Tuesday, September 13, 2011

Spider-man/Spider-man and his Amazing Friends

Ever since Disney bought Marvel, I've had the chance to catch a lot of the old Spider-man cartoons I used to watch back in the eighties on Disney's cable channel, and as  unlike everything else I used to love as a child, these are actually better than I remembered. Both shows were released in 1981 and saw heavy rotation and recycling through that decade, pervading my ever sponge-like brain making me a Marvel person rather than a DC guy (I swear, I just argued with my wife over which mythos was better today). So with 50 episodes between them, I have spent quite a bit of time watching all of the episodes over again... and again... and what do you know, yet again. So here's why these are so much better than even I realized. While not truly canonical to the original comic series, they are true to the spirit of Spider-man capturing his essence that so many other interpretations miss, and at least in the case of the Spider-man series, actually adds some depth to the comic series.

So I really got into comics around 1990 and I grew very familiar with the canon of Spider-man, be he Amazing, Spectacular, or just regular old Spider-man and the one defining characteristic besides his powers is that he is a sarcastic wise-ass. He's always cracked wise while in costume; not because he's arrogant, but because he's absolutely terrified (I believe it was Bendis who made that clear in his Ultimate Spider-man run). He's a teenager fighting people who are trying to kill him, defending people who despise him. So he cracks wise as distraction for himself and his enemies and it's an idiosyncratic quirk that makes him lovable. It's what was missing from Sam Raimi's Spider-man run (which was good except for the third one), but it's what we get in spades twenty years earlier. I don't think the show goes more than 2 minutes without Spider-man cracking a joke or pun, and sure they're corny but they've always been corny. It's sort of the point. And with the stand-alone series, the voice actor for Peter Parker/Spider-man sounds like a New Yorker, not some over the top New York accent, just a touch of nebbishiness that's almost impossible to do in the comics but it makes the character feel more present and grounded in reality. It's a guy who sounds like my father does sometimes, and when you hear it, you realize that yes; this is a guy who has lived in Queens his entire life. Why doesn't he always sound like this? It's why I think the stand alone series is just a little bit better than Amazing Friends.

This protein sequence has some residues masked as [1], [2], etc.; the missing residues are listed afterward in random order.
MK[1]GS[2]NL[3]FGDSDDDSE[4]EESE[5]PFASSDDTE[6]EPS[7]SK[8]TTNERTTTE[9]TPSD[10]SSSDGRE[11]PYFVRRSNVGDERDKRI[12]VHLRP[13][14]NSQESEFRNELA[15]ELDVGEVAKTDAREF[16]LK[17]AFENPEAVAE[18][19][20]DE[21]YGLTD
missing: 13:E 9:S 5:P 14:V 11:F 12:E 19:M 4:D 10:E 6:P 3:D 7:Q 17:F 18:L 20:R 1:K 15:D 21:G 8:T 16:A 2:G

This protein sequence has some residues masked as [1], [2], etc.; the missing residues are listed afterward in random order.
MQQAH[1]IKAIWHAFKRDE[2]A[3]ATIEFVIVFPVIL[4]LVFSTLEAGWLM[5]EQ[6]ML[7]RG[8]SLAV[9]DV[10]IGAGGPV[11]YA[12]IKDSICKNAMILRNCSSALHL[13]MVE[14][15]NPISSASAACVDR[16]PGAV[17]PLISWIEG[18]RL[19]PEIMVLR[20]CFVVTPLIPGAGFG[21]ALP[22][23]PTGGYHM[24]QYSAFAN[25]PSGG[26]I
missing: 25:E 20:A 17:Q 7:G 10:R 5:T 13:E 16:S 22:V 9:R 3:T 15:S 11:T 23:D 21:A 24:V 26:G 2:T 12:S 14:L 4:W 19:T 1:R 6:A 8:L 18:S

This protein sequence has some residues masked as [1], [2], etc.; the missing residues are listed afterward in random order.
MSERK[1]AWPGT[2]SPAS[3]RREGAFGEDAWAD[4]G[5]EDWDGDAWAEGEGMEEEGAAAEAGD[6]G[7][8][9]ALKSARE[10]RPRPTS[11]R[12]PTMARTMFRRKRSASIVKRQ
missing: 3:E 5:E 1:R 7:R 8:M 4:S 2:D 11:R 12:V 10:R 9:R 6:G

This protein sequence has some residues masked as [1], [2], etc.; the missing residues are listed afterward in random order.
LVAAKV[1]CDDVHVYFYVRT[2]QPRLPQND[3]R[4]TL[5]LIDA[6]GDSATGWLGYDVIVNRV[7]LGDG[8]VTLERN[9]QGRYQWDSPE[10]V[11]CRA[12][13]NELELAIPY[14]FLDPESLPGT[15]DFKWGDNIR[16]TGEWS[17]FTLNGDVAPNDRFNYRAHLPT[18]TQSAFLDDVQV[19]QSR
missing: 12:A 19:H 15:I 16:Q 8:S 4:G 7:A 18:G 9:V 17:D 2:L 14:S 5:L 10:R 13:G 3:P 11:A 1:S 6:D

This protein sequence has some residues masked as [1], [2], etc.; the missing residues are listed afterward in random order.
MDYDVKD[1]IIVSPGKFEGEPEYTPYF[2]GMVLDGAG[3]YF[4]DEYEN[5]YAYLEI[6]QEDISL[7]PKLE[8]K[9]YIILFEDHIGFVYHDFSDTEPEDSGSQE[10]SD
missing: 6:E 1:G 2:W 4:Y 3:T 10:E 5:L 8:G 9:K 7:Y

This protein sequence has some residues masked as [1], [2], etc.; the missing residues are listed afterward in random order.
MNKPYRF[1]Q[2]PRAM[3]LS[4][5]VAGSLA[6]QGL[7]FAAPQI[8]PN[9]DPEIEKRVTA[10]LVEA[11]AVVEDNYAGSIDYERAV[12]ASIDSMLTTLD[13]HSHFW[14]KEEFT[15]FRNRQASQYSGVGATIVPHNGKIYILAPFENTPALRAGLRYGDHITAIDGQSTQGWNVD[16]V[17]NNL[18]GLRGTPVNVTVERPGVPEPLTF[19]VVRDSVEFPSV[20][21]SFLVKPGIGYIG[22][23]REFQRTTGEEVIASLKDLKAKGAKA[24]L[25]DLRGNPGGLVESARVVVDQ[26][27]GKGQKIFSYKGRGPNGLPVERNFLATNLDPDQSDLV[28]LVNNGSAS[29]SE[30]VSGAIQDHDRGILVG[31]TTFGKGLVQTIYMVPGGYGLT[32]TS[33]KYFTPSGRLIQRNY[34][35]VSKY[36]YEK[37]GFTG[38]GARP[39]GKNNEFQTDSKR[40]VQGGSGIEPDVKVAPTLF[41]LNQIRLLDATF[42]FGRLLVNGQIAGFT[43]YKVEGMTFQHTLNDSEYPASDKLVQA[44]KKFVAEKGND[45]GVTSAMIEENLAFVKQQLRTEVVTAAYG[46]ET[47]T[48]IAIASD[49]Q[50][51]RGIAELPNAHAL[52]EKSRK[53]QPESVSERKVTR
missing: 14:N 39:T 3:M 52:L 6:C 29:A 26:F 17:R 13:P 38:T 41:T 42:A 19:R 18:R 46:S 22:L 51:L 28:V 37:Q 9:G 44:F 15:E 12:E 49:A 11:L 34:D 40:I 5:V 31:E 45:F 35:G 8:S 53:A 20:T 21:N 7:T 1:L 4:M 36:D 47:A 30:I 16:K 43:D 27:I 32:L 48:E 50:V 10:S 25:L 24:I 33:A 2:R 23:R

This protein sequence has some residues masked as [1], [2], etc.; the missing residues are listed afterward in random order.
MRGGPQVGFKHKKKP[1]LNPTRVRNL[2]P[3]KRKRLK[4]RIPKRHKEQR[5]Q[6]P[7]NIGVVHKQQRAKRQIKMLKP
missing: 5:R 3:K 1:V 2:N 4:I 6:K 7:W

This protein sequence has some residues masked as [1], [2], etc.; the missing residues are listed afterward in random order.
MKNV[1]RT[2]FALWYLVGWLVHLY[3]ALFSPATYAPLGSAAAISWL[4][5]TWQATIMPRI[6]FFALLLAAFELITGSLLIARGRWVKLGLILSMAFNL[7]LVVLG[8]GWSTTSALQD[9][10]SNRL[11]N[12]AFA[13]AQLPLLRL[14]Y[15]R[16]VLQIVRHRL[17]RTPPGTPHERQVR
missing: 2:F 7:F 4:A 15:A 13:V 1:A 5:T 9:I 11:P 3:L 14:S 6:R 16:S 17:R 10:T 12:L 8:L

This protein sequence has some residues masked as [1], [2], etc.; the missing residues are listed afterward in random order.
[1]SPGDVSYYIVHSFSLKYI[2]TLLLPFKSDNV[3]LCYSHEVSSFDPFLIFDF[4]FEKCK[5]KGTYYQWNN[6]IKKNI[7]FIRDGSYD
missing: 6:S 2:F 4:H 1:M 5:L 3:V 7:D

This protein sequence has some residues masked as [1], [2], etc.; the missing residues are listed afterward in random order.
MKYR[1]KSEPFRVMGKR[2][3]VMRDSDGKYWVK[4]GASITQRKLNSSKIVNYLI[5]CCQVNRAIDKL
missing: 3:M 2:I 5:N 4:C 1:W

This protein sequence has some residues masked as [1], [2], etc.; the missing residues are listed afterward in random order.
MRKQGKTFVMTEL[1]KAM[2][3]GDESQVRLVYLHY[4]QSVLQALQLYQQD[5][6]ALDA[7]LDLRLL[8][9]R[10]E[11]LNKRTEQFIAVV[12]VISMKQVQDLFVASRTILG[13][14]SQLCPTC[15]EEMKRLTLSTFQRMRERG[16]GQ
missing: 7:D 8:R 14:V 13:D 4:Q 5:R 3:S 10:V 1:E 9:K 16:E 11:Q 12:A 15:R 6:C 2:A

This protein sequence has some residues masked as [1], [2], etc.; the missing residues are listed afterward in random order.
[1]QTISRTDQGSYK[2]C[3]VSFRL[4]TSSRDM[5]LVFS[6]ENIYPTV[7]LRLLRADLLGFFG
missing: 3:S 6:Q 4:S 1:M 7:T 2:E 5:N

Now that's not to say that Amazing Friends isn't also great. It is. It was good enough that the character of Firestar, who was created just for the show and had not previously appeared in Marvel continuity, was eventually absorbed into continuity and has been active in the comics since 1985 (first appearance Uncanny X-men#193). But it also gave a larger venue to play with a lot of different properties, and not just the villains but you get to see interactions with Namor. Namor, for God's sake, a character that I don't think I ever cared about but he's a lot of fun in the episode Seven Little Superheroes, a nod to both Agatha Christie and the superhero team The Defenders. Its things like that that actually makes me like Amazing Friends more than Spider-man, but I believe that Spider-man is the stronger of the two series. Regardless, I will watch each episode over and over and hopefully, share them with my daughter.

Rating: A-

1 comment:

  1. Sweet Pea is totally going to be a DC girl. Just sayin. :)